Also, there has to be better coordination with progressive straight allies for gay rights to get anywhere.

There’s a great article on MSNBC’s site, A Straight Perspective, that addresses this issue head on. It contains an interview with husband and wife Ian Ayres and Jennifer Gerarda Brown, law professors, who have written a new book, “Straightforward: How to Mobilize Heterosexual Support for Gay Rights,” that gives tips on how straight allies can support gay civil rights.

NEWSWEEK: How would you characterize the current political climate toward gay men and lesbians in the United States?
Jennifer Gerarda Brown: We certainly, in the fall of 2004, saw the expression of some pretty strong anti-gay sentiment in the form of those 11 state amendments [outlawing gay marriage]. On the other hand, polling shows very high levels of support for equal employment rights for gay people and some discrimination protections for them.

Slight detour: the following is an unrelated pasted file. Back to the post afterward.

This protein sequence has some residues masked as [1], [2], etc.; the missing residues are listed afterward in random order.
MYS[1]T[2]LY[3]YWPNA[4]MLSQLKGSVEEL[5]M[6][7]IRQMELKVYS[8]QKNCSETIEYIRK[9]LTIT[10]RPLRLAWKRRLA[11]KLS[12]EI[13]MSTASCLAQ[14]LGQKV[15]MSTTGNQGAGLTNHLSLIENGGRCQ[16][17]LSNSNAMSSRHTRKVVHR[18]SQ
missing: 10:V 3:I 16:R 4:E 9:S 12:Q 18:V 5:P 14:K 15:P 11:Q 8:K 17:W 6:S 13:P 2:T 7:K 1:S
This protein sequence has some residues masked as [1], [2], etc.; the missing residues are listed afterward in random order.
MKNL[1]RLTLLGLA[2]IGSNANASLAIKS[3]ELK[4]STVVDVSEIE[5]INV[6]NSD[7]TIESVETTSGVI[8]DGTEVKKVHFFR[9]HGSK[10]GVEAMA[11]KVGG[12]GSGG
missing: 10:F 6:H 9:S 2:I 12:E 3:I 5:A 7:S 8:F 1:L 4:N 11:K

Ian Ayres: We think that particularly the time is right to push forward for employment equality. We got employment equality on the books with regard to African-Americans before we got marriage equality.

What lessons can gay-rights activists take from the movement for racial equality?
Ayres: There are a lot of people who wouldn’t consider joining an all-white county club or drinking from an all-whites water fountain, but they are willing to marry when their gay and lesbian friends cannot marry, or to join a club that does not accept gay members, such as the Boy Scouts. Just making the analogy sometimes changes their behavior.